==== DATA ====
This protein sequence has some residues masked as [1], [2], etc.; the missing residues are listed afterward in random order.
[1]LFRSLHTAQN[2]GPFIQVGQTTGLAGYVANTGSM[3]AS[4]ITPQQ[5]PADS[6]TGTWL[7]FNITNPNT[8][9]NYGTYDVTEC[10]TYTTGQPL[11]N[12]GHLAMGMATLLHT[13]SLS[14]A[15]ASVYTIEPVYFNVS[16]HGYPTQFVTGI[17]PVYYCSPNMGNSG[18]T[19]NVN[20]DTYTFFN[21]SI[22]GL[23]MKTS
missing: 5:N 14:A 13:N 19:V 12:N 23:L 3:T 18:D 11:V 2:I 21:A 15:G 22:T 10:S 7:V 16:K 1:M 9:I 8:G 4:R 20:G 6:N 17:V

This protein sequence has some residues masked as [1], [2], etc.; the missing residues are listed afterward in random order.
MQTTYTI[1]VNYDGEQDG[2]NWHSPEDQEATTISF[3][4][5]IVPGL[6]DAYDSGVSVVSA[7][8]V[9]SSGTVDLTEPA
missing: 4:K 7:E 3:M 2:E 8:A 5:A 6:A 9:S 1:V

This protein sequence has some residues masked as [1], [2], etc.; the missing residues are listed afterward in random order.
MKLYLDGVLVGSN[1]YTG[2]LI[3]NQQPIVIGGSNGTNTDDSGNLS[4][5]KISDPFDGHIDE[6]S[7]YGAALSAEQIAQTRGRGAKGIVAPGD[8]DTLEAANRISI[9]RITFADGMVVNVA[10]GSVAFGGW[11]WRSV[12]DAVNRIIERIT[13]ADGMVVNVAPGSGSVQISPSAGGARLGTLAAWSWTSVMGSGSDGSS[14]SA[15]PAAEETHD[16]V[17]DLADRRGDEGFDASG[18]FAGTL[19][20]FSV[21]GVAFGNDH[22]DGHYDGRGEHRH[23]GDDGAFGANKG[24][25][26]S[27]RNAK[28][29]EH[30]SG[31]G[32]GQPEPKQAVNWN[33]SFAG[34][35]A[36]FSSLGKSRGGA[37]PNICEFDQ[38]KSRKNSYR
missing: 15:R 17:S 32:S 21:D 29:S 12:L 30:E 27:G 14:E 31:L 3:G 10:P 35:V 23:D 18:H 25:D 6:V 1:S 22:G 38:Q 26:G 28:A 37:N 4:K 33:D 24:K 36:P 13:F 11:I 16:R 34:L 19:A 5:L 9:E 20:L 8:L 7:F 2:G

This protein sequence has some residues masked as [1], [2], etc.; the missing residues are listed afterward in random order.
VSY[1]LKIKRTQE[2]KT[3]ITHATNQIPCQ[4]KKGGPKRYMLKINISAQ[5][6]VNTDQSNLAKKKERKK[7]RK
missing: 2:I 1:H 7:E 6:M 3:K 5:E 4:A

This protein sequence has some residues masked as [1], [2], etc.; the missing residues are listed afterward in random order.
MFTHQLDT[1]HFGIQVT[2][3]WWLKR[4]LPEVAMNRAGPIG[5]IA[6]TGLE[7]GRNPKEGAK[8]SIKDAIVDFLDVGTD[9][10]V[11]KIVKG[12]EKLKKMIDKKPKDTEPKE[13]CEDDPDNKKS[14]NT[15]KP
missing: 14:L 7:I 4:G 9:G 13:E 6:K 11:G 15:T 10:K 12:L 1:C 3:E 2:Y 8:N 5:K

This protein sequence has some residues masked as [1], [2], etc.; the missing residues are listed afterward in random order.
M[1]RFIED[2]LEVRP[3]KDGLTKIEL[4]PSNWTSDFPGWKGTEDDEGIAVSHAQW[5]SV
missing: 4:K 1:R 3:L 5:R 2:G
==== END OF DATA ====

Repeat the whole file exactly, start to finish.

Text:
This protein sequence has some residues masked as [1], [2], etc.; the missing residues are listed afterward in random order.
[1]LFRSLHTAQN[2]GPFIQVGQTTGLAGYVANTGSM[3]AS[4]ITPQQ[5]PADS[6]TGTWL[7]FNITNPNT[8][9]NYGTYDVTEC[10]TYTTGQPL[11]N[12]GHLAMGMATLLHT[13]SLS[14]A[15]ASVYTIEPVYFNVS[16]HGYPTQFVTGI[17]PVYYCSPNMGNSG[18]T[19]NVN[20]DTYTFFN[21]SI[22]GL[23]MKTS
missing: 5:N 14:A 13:N 19:V 12:N 23:L 3:T 18:D 11:V 2:I 21:A 15:G 22:T 10:S 7:V 16:K 1:M 9:I 8:G 4:R 20:G 6:N 17:V

This protein sequence has some residues masked as [1], [2], etc.; the missing residues are listed afterward in random order.
MQTTYTI[1]VNYDGEQDG[2]NWHSPEDQEATTISF[3][4][5]IVPGL[6]DAYDSGVSVVSA[7][8]V[9]SSGTVDLTEPA
missing: 4:K 7:E 3:M 2:E 8:A 5:A 6:A 9:S 1:V

This protein sequence has some residues masked as [1], [2], etc.; the missing residues are listed afterward in random order.
MKLYLDGVLVGSN[1]YTG[2]LI[3]NQQPIVIGGSNGTNTDDSGNLS[4][5]KISDPFDGHIDE[6]S[7]YGAALSAEQIAQTRGRGAKGIVAPGD[8]DTLEAANRISI[9]RITFADGMVVNVA[10]GSVAFGGW[11]WRSV[12]DAVNRIIERIT[13]ADGMVVNVAPGSGSVQISPSAGGARLGTLAAWSWTSVMGSGSDGSS[14]SA[15]PAAEETHD[16]V[17]DLADRRGDEGFDASG[18]FAGTL[19][20]FSV[21]GVAFGNDH[22]DGHYDGRGEHRH[23]GDDGAFGANKG[24][25][26]S[27]RNAK[28][29]EH[30]SG[31]G[32]GQPEPKQAVNWN[33]SFAG[34][35]A[36]FSSLGKSRGGA[37]PNICEFDQ[38]KSRKNSYR
missing: 15:R 17:S 32:S 21:D 29:S 12:L 30:E 27:G 14:E 31:L 3:G 10:P 35:V 23:D 18:H 25:D 6:V 1:S 22:G 38:Q 26:G 28:A 37:N 4:K 33:D 24:K 36:P 13:F 11:I 16:R 34:L 19:A 5:L 9:E 20:L 8:L 7:F 2:G

This protein sequence has some residues masked as [1], [2], etc.; the missing residues are listed afterward in random order.
VSY[1]LKIKRTQE[2]KT[3]ITHATNQIPCQ[4]KKGGPKRYMLKINISAQ[5][6]VNTDQSNLAKKKERKK[7]RK
missing: 2:I 1:H 7:E 6:M 3:K 5:E 4:A

This protein sequence has some residues masked as [1], [2], etc.; the missing residues are listed afterward in random order.
MFTHQLDT[1]HFGIQVT[2][3]WWLKR[4]LPEVAMNRAGPIG[5]IA[6]TGLE[7]GRNPKEGAK[8]SIKDAIVDFLDVGTD[9][10]V[11]KIVKG[12]EKLKKMIDKKPKDTEPKE[13]CEDDPDNKKS[14]NT[15]KP
missing: 14:L 7:I 4:G 9:G 13:E 6:K 11:G 15:T 10:K 12:L 1:C 3:E 2:Y 8:N 5:K

This protein sequence has some residues masked as [1], [2], etc.; the missing residues are listed afterward in random order.
M[1]RFIED[2]LEVRP[3]KDGLTKIEL[4]PSNWTSDFPGWKGTEDDEGIAVSHAQW[5]SV
missing: 4:K 1:R 3:L 5:R 2:G